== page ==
Alexander Hamilton dispensed of Trump's impeachment defense in 1788
Trump’s primary argument—issued in a response to the House impeachment trial brief and summons he received this weekend—is that the impeachment is bunk because the articles fail to allege a “violation of law or crime, let alone ‘high crimes and misdemeanors’ as required by the Constitution.” The president also complains that he’s been deprived of due process, relying on the standards outlined for criminal trials.
Hamilton saw this coming. The prolific lawyer illuminated Trump’s claims, albeit indirectly, in Federalist No. 65, a seminal essay in the 1788 Federalist Papers. In the essay, Hamilton made it clear that political impeachment proceedings are necessarily treated unlike crimes in court, substantively and procedurally.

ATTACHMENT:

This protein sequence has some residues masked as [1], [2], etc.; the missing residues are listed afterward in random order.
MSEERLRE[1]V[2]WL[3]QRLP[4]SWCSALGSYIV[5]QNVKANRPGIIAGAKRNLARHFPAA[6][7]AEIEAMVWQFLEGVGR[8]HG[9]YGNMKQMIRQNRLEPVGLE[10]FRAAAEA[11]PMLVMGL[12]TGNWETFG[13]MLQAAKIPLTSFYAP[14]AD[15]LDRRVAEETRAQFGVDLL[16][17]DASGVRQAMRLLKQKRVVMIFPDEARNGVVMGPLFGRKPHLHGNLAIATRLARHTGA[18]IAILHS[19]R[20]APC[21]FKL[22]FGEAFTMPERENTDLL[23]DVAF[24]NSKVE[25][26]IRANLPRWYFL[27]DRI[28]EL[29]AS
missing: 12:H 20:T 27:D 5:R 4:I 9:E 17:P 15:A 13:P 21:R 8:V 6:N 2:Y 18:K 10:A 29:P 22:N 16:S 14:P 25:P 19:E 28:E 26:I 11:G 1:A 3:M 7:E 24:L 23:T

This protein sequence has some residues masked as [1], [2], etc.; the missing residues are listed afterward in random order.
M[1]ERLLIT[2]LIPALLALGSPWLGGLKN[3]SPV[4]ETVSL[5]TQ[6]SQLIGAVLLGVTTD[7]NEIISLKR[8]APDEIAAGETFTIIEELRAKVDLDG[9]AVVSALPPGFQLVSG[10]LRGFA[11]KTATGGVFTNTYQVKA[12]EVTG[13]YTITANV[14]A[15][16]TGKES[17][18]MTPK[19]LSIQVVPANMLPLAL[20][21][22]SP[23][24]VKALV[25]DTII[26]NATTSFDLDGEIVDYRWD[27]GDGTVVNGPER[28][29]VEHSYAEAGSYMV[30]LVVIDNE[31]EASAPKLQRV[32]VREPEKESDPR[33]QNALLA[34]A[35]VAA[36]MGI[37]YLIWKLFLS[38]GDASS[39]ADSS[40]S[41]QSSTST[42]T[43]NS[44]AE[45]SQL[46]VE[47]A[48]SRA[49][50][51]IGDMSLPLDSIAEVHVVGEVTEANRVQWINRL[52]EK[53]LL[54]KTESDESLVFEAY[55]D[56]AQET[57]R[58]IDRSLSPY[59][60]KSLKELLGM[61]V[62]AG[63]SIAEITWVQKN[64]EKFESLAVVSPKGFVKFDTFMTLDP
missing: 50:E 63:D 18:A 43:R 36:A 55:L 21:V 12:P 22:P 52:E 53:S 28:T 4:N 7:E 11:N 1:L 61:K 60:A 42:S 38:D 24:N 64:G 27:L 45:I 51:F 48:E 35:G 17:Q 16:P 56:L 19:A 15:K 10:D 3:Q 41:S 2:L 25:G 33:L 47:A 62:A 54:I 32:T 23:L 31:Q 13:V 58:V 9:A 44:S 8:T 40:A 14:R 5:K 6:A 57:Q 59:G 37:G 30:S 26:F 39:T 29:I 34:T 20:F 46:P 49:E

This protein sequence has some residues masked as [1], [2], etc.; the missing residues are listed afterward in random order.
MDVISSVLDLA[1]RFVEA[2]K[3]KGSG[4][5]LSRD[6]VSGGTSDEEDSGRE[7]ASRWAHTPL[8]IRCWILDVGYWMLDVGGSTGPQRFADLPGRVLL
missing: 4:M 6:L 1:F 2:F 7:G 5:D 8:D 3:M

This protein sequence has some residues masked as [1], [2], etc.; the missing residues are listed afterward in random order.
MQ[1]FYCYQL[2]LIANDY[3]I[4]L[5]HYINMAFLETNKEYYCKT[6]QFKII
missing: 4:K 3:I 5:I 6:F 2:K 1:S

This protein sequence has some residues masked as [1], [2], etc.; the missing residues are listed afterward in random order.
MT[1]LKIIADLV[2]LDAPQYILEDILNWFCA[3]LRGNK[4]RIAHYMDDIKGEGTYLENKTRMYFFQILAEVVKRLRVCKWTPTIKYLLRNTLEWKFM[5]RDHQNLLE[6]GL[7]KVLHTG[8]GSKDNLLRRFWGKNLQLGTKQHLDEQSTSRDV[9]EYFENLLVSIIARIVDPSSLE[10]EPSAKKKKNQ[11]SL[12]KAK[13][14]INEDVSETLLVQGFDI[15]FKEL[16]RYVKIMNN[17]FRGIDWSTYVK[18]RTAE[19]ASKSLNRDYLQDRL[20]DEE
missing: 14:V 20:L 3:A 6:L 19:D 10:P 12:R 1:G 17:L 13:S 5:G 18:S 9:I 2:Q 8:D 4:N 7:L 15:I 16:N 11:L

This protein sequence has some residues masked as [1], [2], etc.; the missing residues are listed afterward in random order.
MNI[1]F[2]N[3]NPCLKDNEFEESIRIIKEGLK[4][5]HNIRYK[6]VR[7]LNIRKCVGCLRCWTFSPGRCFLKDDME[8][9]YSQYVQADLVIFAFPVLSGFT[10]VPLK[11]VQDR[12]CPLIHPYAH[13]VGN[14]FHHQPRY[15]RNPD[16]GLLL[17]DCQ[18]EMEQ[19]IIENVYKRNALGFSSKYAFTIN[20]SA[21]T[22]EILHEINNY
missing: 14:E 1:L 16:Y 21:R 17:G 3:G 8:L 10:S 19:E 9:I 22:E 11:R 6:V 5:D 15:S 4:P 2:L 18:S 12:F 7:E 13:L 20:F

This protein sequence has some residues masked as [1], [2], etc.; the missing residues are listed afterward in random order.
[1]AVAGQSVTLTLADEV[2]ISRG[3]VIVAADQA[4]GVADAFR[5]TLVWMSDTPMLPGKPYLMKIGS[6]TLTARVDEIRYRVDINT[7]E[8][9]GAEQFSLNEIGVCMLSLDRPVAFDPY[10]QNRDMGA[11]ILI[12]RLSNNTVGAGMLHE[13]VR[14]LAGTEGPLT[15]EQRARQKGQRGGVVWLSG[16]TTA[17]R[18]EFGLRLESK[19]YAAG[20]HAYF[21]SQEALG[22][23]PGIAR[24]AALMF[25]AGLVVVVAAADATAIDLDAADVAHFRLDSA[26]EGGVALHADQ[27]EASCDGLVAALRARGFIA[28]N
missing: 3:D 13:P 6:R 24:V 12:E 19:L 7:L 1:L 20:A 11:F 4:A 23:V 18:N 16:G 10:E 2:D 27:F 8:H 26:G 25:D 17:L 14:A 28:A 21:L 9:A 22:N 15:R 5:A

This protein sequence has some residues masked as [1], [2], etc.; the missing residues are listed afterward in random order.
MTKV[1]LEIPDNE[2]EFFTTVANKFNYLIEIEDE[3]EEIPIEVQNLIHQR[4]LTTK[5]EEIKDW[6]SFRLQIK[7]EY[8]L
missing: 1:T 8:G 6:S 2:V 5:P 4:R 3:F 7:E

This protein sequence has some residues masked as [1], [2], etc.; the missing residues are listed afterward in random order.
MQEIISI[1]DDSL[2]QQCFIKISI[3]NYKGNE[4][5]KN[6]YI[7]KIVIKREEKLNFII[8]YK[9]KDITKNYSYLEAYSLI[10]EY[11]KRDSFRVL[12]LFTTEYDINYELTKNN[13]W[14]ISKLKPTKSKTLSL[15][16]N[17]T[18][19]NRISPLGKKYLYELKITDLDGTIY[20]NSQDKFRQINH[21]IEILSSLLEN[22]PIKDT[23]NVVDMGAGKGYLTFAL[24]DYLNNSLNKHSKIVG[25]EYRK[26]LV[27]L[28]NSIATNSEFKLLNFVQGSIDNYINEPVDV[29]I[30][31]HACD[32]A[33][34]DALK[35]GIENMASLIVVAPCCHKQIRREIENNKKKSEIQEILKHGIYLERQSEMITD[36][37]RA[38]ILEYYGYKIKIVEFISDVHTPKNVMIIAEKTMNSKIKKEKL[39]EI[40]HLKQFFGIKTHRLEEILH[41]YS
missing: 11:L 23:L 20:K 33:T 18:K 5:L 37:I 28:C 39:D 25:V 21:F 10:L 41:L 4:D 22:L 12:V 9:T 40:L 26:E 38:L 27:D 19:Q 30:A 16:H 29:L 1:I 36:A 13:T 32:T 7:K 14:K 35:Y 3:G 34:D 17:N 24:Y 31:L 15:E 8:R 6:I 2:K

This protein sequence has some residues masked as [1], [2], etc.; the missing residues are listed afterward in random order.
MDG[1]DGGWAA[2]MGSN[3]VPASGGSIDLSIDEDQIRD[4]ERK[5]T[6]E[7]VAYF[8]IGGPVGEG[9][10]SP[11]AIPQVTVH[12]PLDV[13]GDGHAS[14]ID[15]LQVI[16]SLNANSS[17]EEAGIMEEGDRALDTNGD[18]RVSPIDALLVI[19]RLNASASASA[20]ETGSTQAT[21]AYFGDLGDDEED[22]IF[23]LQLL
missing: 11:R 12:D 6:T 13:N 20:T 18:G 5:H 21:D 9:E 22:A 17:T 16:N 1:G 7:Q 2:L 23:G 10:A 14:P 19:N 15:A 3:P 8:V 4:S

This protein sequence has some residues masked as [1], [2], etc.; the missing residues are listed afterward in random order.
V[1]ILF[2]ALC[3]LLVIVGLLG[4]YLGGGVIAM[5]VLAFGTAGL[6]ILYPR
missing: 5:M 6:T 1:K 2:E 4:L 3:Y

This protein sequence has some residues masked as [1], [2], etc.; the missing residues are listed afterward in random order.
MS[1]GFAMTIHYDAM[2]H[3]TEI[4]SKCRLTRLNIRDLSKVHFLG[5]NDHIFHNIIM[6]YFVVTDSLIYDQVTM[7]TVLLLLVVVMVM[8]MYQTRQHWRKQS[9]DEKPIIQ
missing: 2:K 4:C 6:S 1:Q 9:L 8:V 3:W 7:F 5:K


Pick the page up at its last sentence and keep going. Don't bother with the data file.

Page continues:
The essay explains the framers’ thinking on impeachment, as their reasoning had evolved over weeks of debate at the 1787 Constitutional Convention in Philadelphia. It shows that political and criminal prosecutions are neither inextricably intertwined nor mutually exclusive. A president can be impeached for abuse of power in office, followed by a criminal prosecution or not. What offends the Constitution isn’t identical to a statutory crime. Hamilton noted of impeachment: